I mean why should we use such epic buzzword when you can say: "cache your results!".

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    $\begingroup$ I think that you will find that caching one's result is necessary but not sufficient to implement dynamic programming. $\endgroup$ Commented Nov 19, 2015 at 18:08
  • $\begingroup$ A buzzword way would be dynamic programming is induction, memoizing is recursion. $\endgroup$ Commented Nov 19, 2015 at 19:23
  • $\begingroup$ @AProgrammer What's the difference between induction and recursion? $\endgroup$ Commented Nov 19, 2015 at 19:46
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    $\begingroup$ @DavidRicherby, It's the same journey, just going in opposite directions. $\endgroup$ Commented Nov 19, 2015 at 20:43
  • $\begingroup$ possible duplicate: cs.stackexchange.com/q/47216/755. (See also cs.stackexchange.com/q/17871/755 and cstheory.stackexchange.com/q/5635/5038 for more about the history of the name.) $\endgroup$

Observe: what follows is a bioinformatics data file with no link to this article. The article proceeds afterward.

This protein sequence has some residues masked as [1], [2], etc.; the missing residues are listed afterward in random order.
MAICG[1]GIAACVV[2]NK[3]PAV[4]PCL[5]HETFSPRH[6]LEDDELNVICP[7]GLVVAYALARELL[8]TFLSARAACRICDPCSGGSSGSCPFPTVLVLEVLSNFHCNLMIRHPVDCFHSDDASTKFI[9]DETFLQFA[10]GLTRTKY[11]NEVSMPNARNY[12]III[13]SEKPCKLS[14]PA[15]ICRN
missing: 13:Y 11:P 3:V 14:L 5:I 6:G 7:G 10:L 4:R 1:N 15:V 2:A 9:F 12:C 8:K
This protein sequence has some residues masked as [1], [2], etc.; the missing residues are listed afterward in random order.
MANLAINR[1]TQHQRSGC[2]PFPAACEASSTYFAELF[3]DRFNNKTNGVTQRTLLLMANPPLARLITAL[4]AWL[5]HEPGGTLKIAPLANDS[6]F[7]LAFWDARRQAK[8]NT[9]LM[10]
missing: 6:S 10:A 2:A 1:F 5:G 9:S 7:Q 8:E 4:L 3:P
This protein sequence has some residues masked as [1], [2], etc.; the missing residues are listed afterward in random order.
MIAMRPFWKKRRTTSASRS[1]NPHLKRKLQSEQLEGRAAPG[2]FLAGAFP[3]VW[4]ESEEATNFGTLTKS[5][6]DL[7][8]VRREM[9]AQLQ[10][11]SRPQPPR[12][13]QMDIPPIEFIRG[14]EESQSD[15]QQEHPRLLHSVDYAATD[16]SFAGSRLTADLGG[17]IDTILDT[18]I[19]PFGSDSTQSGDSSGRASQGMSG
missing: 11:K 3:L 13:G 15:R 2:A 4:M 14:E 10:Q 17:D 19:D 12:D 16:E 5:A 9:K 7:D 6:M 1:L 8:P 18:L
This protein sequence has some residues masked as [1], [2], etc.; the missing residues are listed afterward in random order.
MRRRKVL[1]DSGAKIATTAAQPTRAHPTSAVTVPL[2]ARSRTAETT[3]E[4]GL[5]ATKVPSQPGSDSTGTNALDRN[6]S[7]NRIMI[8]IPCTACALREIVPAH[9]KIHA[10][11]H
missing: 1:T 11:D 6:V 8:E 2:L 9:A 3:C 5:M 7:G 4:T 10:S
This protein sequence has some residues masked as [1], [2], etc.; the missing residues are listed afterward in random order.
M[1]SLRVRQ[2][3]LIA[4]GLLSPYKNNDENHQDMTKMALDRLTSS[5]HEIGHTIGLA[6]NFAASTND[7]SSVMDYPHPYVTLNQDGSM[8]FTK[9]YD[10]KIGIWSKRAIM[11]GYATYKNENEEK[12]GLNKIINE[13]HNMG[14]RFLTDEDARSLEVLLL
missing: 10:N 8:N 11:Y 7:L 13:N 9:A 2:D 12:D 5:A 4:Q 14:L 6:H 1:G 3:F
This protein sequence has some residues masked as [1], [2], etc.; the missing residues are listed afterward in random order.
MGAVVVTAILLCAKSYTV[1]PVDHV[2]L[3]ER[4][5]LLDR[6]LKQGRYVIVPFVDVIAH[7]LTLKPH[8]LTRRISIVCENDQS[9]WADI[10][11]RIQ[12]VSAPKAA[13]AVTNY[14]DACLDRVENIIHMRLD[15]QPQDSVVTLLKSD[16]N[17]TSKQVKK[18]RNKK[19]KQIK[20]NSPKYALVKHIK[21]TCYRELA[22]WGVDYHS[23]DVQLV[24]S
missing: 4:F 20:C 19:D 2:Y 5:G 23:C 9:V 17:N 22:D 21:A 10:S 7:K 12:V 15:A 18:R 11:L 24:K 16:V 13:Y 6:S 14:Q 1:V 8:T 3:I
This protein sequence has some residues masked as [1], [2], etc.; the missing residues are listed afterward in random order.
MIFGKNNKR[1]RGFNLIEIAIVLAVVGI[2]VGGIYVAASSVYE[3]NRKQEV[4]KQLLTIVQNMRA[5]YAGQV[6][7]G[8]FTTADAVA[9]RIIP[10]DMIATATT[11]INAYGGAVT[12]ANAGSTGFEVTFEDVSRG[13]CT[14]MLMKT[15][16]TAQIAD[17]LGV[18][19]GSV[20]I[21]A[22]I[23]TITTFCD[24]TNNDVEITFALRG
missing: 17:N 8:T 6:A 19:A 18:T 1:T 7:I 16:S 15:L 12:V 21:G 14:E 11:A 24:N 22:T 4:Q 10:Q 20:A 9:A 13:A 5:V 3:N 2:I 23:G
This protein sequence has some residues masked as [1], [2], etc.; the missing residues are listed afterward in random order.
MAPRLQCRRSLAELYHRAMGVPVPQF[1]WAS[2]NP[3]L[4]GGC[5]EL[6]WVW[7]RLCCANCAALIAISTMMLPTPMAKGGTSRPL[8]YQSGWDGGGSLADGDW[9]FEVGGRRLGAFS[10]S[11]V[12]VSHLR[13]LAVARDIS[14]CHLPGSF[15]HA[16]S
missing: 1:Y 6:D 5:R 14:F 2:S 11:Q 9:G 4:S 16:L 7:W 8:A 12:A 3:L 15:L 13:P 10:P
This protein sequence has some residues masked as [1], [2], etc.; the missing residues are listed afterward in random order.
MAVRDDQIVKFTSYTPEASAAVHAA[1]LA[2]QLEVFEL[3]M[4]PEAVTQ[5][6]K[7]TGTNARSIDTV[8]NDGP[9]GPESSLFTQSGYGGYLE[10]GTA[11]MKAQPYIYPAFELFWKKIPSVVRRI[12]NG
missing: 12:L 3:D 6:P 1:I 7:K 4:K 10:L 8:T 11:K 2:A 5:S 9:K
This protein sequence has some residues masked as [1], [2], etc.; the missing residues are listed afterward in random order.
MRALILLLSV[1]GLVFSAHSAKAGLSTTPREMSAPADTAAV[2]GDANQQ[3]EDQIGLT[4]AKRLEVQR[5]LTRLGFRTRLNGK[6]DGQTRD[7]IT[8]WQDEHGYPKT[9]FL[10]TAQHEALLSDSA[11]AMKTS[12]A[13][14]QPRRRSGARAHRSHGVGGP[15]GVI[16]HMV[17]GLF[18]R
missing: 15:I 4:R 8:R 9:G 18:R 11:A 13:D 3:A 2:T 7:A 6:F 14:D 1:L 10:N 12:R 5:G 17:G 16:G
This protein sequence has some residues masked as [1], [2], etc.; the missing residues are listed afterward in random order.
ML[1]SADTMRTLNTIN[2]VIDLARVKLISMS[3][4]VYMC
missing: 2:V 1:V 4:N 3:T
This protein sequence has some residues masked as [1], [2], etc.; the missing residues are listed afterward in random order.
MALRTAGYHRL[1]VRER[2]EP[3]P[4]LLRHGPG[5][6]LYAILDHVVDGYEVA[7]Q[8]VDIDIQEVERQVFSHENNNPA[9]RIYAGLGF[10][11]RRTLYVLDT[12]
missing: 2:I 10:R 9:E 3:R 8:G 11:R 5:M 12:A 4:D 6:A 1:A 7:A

– D.W.
    Commented Nov 20, 2015 at 9:18

1 Answer 1


There are some other key aspects of dynamic programming besides caching, namely, it is about writing solutions of optimization problems recursively to exploit the fact that optimal solutions are constructed out of optimal solutions to subproblems, and further that caching limits the number of recursive calls to the maximum number of distinct subproblems that need to be solved.

Also, dynamic programming is not so much a formalism, as an intuitive framework for solving many optimization problems recursively.

Further, the use of such an "epic buzzword" is largely the result of brilliant marketing by Richard Bellman...


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